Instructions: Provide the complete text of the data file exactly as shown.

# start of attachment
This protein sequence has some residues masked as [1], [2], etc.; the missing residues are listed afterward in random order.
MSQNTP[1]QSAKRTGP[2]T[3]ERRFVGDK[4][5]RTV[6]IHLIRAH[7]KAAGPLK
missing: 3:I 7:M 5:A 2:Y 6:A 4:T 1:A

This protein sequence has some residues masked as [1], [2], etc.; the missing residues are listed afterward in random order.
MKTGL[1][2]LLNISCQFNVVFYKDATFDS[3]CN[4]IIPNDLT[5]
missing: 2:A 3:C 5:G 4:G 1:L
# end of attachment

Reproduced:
This protein sequence has some residues masked as [1], [2], etc.; the missing residues are listed afterward in random order.
MSQNTP[1]QSAKRTGP[2]T[3]ERRFVGDK[4][5]RTV[6]IHLIRAH[7]KAAGPLK
missing: 3:I 7:M 5:A 2:Y 6:A 4:T 1:A

This protein sequence has some residues masked as [1], [2], etc.; the missing residues are listed afterward in random order.
MKTGL[1][2]LLNISCQFNVVFYKDATFDS[3]CN[4]IIPNDLT[5]
missing: 2:A 3:C 5:G 4:G 1:L